However, a better approach might be pausing to consider what mechanism is being used to set the color. We learned earlier that the color for HTML elements can be specified in CSS. That’s probably what’s happening here. Initially, I assumed that the color was being specified in CSS, but none of the search results are CSS files. Then I realized that the theme might be passing a variable to the CSS file.

I opened the heroic-tiramisu/themes/terminal/layouts/partials/head.html file to have a look. This file contains the HTML that appears at the beginning of all of our web pages. That’s relevant to the issue at hand, because CSS is specified between the <head></head> tags. I saw the following code in head.html, starting on line 10:

{{ $defaultStyles := resources.Get "css/style.scss" }}
<!-- Local Theme Variables -->
{{ if and (isset .Params "color") (not (eq .Params.color "")) }}
  {{ $localColorCss := resources.Get (printf "css/color/%s.scss" .Params.color) }}
  {{ $localCss := slice $localColorCss $defaultStyles | resources.Concat (printf "css/%s-local.scss" .Params.color) }}
  {{ $localColorStyles := $localCss | resources.ToCSS }}
  <link rel="stylesheet" href="{{ $localColorStyles.Permalink }}">
{{ else }}
  <!-- Theme Variables -->
  {{ $colorCss := resources.Get (printf "css/color/%s.scss" ($.Site.Params.ThemeColor | default "orange")) }}
  {{ $css := slice $colorCss $defaultStyles | resources.Concat "css/base.scss" }}
  {{ $options := (dict "targetPath" "styles.css" "outputStyle" "compressed" "enableSourceMap" true "precision" 6 "includePaths" (slice "node_modules")) }}
  {{ $styles := $css | resources.ToCSS $options }}
  <link rel="stylesheet" href="{{ $styles.Permalink }}">
{{ end }}

If you’re scratching your head and thinking you’ve never seen anything that looks quite like this, you’re right. You’re looking at code written in the Go templating language. The syntax is a bit odd, so I don’t expect you to understand any of it. But I did highlight one of the lines above—take a look at that one. This line holds the key to the custom color puzzle.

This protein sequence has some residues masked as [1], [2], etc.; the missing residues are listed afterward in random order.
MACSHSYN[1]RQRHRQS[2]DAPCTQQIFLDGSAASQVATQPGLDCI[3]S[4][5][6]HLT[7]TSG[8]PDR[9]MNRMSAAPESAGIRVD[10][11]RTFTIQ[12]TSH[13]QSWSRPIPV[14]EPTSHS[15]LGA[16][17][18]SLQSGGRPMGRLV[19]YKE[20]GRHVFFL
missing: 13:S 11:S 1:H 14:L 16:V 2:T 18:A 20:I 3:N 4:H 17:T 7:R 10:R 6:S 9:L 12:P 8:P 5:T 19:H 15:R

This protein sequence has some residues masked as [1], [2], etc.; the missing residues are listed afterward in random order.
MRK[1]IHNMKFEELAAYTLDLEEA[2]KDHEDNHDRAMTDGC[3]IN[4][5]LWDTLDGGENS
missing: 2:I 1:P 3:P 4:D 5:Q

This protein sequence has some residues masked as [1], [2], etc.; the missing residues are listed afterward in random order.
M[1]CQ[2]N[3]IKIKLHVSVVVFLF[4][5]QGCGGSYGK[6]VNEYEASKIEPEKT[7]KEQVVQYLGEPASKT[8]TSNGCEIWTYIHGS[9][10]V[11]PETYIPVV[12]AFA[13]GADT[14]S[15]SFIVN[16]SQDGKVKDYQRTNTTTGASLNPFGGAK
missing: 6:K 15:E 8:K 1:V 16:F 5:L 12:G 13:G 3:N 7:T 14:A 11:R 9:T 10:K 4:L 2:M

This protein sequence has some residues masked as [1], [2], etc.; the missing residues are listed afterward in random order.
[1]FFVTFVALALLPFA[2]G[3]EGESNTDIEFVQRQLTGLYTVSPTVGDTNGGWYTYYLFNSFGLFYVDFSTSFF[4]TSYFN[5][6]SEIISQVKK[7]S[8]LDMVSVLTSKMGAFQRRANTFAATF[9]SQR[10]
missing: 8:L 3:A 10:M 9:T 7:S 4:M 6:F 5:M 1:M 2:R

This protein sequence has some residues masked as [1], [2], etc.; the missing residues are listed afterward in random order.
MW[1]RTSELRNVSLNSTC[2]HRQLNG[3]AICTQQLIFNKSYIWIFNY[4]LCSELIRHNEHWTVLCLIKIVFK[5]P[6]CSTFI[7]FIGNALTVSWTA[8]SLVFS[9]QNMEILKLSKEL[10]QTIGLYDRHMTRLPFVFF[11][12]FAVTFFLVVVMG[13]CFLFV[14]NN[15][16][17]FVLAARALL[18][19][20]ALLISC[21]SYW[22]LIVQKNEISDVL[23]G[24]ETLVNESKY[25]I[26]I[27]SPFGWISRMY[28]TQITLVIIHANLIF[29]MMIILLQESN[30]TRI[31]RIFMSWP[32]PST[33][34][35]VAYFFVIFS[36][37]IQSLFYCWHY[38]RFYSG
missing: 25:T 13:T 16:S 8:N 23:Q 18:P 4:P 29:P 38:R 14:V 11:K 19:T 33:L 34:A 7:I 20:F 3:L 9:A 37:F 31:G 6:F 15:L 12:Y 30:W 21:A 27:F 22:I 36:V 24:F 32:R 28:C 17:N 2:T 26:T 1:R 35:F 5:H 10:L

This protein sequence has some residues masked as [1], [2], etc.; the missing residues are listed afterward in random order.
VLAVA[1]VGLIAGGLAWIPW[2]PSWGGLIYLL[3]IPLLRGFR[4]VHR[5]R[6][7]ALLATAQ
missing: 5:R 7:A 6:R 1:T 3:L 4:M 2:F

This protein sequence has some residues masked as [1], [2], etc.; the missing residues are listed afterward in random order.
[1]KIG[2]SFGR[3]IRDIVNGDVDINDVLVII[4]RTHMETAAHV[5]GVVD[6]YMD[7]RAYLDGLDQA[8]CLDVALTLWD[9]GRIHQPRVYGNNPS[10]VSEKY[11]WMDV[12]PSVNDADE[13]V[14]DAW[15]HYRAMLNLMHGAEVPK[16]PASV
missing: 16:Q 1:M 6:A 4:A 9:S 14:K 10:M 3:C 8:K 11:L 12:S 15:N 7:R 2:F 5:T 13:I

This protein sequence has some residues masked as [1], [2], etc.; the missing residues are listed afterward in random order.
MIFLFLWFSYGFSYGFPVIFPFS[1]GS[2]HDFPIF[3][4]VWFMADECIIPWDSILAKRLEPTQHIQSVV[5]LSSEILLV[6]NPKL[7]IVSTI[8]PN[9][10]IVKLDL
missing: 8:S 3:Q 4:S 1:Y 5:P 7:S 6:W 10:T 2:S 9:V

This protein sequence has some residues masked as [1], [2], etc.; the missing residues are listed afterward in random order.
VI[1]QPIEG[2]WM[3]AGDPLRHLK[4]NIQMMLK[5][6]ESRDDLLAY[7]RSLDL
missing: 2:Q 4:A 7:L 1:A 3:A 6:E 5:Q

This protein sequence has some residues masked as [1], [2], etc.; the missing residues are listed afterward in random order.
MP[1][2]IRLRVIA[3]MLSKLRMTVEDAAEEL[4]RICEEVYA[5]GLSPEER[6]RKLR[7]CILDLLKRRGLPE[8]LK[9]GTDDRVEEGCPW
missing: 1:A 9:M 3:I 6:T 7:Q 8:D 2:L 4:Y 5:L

The code is taking the value of the ThemeColor parameter we set in our config.toml file and printing it into a file path to load a file. The printf "css/color/%s.scss" bit provides us with a clue. The first part (css/color/) is the directory path, and the %s.scss bit is a file name where the %s is the name of the color we set for themeColor parameter.

Let’s look in the directory. The css/color path is relative to the fully-built website, so if you were working on your own, without my help, you’d have to do a bit of sleuthing to find the directory. In this case, I’ll just give the correct path: heroic-tiramisu/themes/terminal/assets/css/color. Sure enough, there are CSS files in that directory for each of the Terminal theme’s default colors, as shown below. Each file contains the color’s hex code.

The Terminal theme&rsquo;s color CSS files

Now we can guess how the theme’s color system works. The user specifies a color using the themeColor parameter in the config.toml file, the head.html reads the value of the themeColor parameter, and then writes it into the path to a file with the same name as the color specified in heroic-tiramisu/themes/terminal/assets/css/color.

Assuming this is true, the way to add a custom color is to create a new file with the name of the custom color in heroic-tiramisu/themes/terminal/assets/css/color and then set the themeColor parameter to the name of that custom color. Let’s try that now.

Using VS Code, create a new file in heroic-tiramisu/themes/terminal/assets/css/color and name it turquoise.scss. Copy and paste the following content, which contains the hex code for the color turquoise, into the file:

$accent: #40E0D0;

Save the changes to the turquoise.scss file. Now open the config.toml file and set the themeColor parameter to turquoise, as shown below.

baseURL = "/"
languageCode = "en-us"
theme = "terminal"
paginate = 5

[params]
  contentTypeName = "posts"
  themeColor = "turquoise"
  showMenuItems = 1
  fullWidthTheme = false
  centerTheme = true

[languages]
  [languages.en]
    languageName = "English"
    title = "Heroic Tiramisu"
    subtitle = "A delicious example site for the Static Guide."
    owner = "Heroic Tiramisu"
    keywords = ""
    copyright = "© 2023 Heroic Tiramisu"
    menuMore = "Show more"
    readMore = "Read more"
    readOtherPosts = "Read other posts"
    newerPosts = "Newer posts"
    olderPosts = "Older posts"
    missingContentMessage = "Page not found..."
    missingBackButtonLabel = "Back to home page"

    [languages.en.params.logo]
      logoText = "Heroic Tiramisu"